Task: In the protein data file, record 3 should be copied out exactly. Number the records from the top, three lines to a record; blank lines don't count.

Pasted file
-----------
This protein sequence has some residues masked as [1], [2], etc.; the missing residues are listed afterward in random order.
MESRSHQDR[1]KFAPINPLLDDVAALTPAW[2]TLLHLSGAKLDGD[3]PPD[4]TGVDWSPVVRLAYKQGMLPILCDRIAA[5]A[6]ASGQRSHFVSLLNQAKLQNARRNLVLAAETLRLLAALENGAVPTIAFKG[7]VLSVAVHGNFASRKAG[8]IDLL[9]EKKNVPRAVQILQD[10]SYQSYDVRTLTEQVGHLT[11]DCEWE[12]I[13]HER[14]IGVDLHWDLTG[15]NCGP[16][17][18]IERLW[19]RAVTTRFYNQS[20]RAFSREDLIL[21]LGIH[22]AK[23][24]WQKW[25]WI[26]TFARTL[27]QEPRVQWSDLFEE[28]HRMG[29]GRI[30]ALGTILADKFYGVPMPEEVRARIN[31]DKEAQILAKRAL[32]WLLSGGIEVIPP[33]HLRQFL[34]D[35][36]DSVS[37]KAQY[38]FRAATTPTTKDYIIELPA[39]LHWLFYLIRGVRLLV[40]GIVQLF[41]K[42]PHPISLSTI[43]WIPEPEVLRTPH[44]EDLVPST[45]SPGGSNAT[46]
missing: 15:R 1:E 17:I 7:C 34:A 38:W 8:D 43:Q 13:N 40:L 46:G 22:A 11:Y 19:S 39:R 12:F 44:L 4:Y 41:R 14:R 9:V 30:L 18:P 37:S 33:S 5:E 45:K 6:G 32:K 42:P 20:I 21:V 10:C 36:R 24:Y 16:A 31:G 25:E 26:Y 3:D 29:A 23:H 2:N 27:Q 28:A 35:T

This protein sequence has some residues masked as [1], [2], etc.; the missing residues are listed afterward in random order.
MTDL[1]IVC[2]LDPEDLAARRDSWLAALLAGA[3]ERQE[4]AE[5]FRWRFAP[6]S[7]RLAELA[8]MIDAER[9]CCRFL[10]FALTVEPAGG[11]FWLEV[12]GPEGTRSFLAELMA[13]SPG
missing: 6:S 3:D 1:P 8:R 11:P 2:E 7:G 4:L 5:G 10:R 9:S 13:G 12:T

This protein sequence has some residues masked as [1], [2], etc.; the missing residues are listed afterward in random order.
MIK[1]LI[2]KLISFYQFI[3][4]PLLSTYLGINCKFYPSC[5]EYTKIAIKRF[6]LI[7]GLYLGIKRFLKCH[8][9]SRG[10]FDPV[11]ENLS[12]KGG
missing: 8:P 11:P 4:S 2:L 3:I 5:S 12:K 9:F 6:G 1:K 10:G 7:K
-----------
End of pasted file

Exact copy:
This protein sequence has some residues masked as [1], [2], etc.; the missing residues are listed afterward in random order.
MIK[1]LI[2]KLISFYQFI[3][4]PLLSTYLGINCKFYPSC[5]EYTKIAIKRF[6]LI[7]GLYLGIKRFLKCH[8][9]SRG[10]FDPV[11]ENLS[12]KGG
missing: 8:P 11:P 4:S 2:L 3:I 5:S 12:K 9:F 6:G 1:K 10:G 7:K